As we have seen in Charlatano and the square in Commedia dell’Arte the market square and the life in the streets were a form of refuge from the hard everyday life and the oppression of the state and the church. It had a familiar and popular air and a lingo were swearwords, cursing and castigating everything (even the church) were allowed as long as it was executed in a happy and festive atmosphere. The carnival was celebrating life itself through the re-creating and the resurrection of spring. Everything old and dead, all order and power (that represents the static and permanent – therefore the dead) and all seriousness (the always talk the language of the power) were heckled and thrown away. Consequently the carnival was the merriest and the wildest of festivals.
The carnival was also always playing on the limits of the law, even though the people had special rights during the carnival from an otherwise hard and totalitarian society. That was about freedom of speech, the right to eat meat, freedom from work, the right to wear a mask and so on.
An eyewitness from the theological faculty in Paris, as early as 12 mars 1444, complains to the bishops and the capital chapter in France about how the burgess and the lower clergy are amusing themselves in the church during the feast of fools. (Translated into English by E.K. Chambers.):
“Priest and clerks may be seen wearing masks and monstrous visages at the hours of the office. They dance at the choir dressed as women, pandars and minstrels. They sing wanton songs. They eat black puddings at the horn of the altar while the celebrant is saying Mass. They play dice there. They run and leap through the church, without a blush at their own shame. Finally they drive about town and its theatres in shabby traps and carts; and rouse the laughter of their fellows and the bystanders in infamous performance, with indecent gestures and verses scurrilous and unchaste.”
Another part of the popular feast was what Bachtin calls the language of the marketplace. Curses were an important part. They were mostly aimed at specific living persons. It could be the official persons of the town, old men with young wives or those married without children. The carnival celebrated first of all life in itself and those who are all in some way representing that that wants to suppress or deny life. But the curses where also ambivalent and familiar in the same way as we can call a friend “you old bastard” in a friendly way, or even to in order to confirm friendship.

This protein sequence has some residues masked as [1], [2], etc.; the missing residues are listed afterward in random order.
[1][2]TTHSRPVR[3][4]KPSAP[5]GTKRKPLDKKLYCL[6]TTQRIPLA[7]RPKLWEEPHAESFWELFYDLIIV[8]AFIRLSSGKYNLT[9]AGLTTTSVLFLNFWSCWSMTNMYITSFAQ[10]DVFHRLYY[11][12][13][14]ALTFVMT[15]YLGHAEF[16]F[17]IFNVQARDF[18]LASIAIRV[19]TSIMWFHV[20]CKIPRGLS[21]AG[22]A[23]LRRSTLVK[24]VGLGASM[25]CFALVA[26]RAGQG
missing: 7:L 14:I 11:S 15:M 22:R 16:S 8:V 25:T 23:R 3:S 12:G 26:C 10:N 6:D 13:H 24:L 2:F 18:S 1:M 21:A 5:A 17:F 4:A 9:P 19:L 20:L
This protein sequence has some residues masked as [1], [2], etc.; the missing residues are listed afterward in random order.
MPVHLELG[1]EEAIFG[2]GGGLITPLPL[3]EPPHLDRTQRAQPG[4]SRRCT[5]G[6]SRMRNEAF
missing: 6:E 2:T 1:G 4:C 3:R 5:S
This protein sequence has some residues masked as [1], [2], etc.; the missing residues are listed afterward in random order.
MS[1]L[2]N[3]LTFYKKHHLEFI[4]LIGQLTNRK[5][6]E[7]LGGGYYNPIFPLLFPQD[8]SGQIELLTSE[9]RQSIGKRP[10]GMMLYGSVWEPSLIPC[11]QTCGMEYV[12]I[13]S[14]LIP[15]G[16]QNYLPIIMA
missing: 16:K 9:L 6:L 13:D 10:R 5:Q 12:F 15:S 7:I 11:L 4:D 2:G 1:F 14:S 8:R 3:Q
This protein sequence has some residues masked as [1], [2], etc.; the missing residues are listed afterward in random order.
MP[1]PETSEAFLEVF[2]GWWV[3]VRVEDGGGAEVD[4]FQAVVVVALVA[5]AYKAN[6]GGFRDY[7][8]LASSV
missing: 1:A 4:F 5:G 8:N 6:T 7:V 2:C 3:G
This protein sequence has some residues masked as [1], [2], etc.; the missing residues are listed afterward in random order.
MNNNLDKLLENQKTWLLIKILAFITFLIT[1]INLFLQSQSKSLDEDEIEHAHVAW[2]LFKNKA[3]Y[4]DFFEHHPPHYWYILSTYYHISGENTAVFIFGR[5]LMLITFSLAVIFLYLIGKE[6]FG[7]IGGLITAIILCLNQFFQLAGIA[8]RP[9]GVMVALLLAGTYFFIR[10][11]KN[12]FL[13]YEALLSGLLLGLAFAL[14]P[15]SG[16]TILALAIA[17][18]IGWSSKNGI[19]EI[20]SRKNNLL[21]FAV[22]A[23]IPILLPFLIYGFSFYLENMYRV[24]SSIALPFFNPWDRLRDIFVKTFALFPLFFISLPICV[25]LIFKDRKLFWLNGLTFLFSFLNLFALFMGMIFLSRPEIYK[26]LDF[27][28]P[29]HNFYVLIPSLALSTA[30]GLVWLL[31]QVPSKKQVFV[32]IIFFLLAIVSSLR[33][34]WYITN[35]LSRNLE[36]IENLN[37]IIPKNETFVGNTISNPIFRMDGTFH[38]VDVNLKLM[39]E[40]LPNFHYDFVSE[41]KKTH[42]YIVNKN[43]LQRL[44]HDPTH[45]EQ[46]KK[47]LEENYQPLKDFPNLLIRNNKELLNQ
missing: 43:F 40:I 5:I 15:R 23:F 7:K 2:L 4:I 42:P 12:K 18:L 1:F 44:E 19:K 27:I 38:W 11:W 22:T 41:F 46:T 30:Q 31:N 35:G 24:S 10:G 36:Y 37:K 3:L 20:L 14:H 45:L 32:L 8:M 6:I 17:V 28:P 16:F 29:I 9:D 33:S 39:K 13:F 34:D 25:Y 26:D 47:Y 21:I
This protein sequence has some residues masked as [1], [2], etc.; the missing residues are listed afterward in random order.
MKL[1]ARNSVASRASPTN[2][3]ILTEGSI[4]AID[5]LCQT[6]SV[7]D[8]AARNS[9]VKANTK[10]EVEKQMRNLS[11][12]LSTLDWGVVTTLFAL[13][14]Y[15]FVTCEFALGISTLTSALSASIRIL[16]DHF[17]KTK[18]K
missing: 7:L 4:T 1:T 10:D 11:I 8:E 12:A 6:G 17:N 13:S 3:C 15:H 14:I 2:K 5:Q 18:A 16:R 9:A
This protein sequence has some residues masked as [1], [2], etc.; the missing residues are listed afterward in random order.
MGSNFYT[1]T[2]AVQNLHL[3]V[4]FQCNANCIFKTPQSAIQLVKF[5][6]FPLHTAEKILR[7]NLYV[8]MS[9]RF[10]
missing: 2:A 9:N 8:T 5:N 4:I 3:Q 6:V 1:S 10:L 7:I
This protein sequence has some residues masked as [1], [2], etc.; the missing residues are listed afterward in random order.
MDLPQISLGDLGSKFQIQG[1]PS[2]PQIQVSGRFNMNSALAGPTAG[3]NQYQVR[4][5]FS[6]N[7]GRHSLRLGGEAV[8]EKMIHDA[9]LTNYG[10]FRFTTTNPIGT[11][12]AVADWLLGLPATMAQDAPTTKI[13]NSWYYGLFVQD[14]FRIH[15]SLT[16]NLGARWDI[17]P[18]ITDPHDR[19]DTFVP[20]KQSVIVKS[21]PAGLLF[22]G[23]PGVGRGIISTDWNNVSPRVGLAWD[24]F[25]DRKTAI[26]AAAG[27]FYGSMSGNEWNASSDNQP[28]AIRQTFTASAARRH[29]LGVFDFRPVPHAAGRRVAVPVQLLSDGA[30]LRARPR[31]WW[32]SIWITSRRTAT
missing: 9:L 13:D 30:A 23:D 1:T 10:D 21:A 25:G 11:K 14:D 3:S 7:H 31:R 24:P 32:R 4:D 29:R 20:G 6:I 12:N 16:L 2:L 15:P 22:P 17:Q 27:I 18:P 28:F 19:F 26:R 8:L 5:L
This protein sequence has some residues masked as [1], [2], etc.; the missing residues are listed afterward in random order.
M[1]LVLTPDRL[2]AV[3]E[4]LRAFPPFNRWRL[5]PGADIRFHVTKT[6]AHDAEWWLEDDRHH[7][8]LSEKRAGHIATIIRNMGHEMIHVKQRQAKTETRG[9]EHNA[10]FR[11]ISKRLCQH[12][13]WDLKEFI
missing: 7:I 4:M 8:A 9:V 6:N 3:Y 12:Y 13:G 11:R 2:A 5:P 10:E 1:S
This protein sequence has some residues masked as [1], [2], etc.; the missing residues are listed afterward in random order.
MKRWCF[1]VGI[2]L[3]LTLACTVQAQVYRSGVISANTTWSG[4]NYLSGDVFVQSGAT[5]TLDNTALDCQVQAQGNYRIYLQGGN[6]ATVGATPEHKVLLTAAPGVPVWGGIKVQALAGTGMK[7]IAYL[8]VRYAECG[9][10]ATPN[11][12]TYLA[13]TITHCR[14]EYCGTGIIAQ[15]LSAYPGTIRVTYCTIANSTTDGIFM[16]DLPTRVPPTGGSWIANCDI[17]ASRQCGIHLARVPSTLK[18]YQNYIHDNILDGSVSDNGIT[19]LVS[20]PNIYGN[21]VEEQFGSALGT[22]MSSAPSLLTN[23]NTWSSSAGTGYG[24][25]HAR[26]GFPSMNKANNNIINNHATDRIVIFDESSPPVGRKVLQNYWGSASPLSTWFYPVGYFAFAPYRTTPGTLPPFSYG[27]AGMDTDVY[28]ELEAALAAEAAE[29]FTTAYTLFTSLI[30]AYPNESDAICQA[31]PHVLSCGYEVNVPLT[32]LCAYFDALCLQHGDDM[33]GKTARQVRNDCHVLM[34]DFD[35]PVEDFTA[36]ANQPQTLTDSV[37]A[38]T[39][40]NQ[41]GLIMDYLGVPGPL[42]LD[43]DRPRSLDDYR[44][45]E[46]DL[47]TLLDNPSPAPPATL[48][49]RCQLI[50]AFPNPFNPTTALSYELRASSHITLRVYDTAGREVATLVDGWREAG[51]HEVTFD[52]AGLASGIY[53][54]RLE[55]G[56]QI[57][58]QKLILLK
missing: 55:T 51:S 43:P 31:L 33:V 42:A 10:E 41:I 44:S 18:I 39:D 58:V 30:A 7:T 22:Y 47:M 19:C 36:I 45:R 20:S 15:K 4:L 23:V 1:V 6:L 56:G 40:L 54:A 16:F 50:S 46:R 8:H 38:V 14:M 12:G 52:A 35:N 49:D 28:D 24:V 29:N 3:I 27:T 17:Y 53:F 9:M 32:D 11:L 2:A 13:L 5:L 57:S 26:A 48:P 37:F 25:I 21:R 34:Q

Janus – the double faced god – was also the god of the carnival as a symbol for the ambiguous, the multifaceted, the undefined…
When I write about the Carnival and the popular feast, as a part of Vulgar Comedy and its influence over Commedia dell’Arte, I also include church festivities such as: Christmas, Easter, the Feast of the Ass, the Feast of Fools and so on. Also pagan rituals like the May feasts and other fertility rituals, the Midsummer Feast, the Harvest, New Year’s celebrations etc. and personal feast days like birthdays, weddings, even state celebrations like: victory processions, crownings, official weddings and so on may be included.
All of these festivities and celebrations are somewhat related, as will can see HERE. They are celebrated much in the same way, with primitive performance, dramatized ceremonies and/or rituals. They are all parts of the roots to Commedia dell’Arte with their characters, structures, and special freedoms.